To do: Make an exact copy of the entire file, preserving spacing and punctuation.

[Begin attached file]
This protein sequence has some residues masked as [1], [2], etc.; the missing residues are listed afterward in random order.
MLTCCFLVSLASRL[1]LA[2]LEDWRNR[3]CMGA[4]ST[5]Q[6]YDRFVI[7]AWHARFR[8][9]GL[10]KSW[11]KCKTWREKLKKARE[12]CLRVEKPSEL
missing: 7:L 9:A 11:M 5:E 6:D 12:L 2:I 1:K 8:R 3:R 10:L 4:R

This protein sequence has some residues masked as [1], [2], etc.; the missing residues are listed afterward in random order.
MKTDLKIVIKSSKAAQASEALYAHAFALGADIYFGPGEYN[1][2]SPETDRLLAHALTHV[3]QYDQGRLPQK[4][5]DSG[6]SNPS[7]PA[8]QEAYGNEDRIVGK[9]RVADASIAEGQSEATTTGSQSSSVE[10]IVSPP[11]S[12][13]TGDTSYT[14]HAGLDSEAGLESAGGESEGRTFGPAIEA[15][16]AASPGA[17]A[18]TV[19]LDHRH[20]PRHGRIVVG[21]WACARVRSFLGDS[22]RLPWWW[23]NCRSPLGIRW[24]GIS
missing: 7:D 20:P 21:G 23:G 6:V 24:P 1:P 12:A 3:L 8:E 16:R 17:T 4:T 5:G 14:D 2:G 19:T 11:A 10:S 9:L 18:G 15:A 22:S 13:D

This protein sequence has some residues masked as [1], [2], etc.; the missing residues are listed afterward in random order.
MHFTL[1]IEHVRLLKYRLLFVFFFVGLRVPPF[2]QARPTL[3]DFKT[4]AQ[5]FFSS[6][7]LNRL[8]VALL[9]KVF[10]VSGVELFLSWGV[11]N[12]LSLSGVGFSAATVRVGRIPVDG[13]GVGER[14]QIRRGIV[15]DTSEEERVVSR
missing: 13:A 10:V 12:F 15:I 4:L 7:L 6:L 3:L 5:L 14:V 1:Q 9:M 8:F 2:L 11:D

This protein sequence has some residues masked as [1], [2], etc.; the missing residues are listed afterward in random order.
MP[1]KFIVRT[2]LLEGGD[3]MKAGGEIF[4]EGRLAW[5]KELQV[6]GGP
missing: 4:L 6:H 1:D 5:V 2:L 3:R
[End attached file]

This protein sequence has some residues masked as [1], [2], etc.; the missing residues are listed afterward in random order.
MLTCCFLVSLASRL[1]LA[2]LEDWRNR[3]CMGA[4]ST[5]Q[6]YDRFVI[7]AWHARFR[8][9]GL[10]KSW[11]KCKTWREKLKKARE[12]CLRVEKPSEL
missing: 7:L 9:A 11:M 5:E 6:D 12:L 2:I 1:K 8:R 3:R 10:L 4:R

This protein sequence has some residues masked as [1], [2], etc.; the missing residues are listed afterward in random order.
MKTDLKIVIKSSKAAQASEALYAHAFALGADIYFGPGEYN[1][2]SPETDRLLAHALTHV[3]QYDQGRLPQK[4][5]DSG[6]SNPS[7]PA[8]QEAYGNEDRIVGK[9]RVADASIAEGQSEATTTGSQSSSVE[10]IVSPP[11]S[12][13]TGDTSYT[14]HAGLDSEAGLESAGGESEGRTFGPAIEA[15][16]AASPGA[17]A[18]TV[19]LDHRH[20]PRHGRIVVG[21]WACARVRSFLGDS[22]RLPWWW[23]NCRSPLGIRW[24]GIS
missing: 7:D 20:P 21:G 23:G 6:V 24:P 1:P 12:A 3:L 8:E 16:R 17:T 4:T 5:G 14:D 2:G 19:T 11:A 10:S 9:L 18:G 15:A 22:S 13:D

This protein sequence has some residues masked as [1], [2], etc.; the missing residues are listed afterward in random order.
MHFTL[1]IEHVRLLKYRLLFVFFFVGLRVPPF[2]QARPTL[3]DFKT[4]AQ[5]FFSS[6][7]LNRL[8]VALL[9]KVF[10]VSGVELFLSWGV[11]N[12]LSLSGVGFSAATVRVGRIPVDG[13]GVGER[14]QIRRGIV[15]DTSEEERVVSR
missing: 13:A 10:V 12:F 15:I 4:L 7:L 6:L 3:L 5:L 14:V 1:Q 9:M 8:F 2:L 11:D

This protein sequence has some residues masked as [1], [2], etc.; the missing residues are listed afterward in random order.
MP[1]KFIVRT[2]LLEGGD[3]MKAGGEIF[4]EGRLAW[5]KELQV[6]GGP
missing: 4:L 6:H 1:D 5:V 2:L 3:R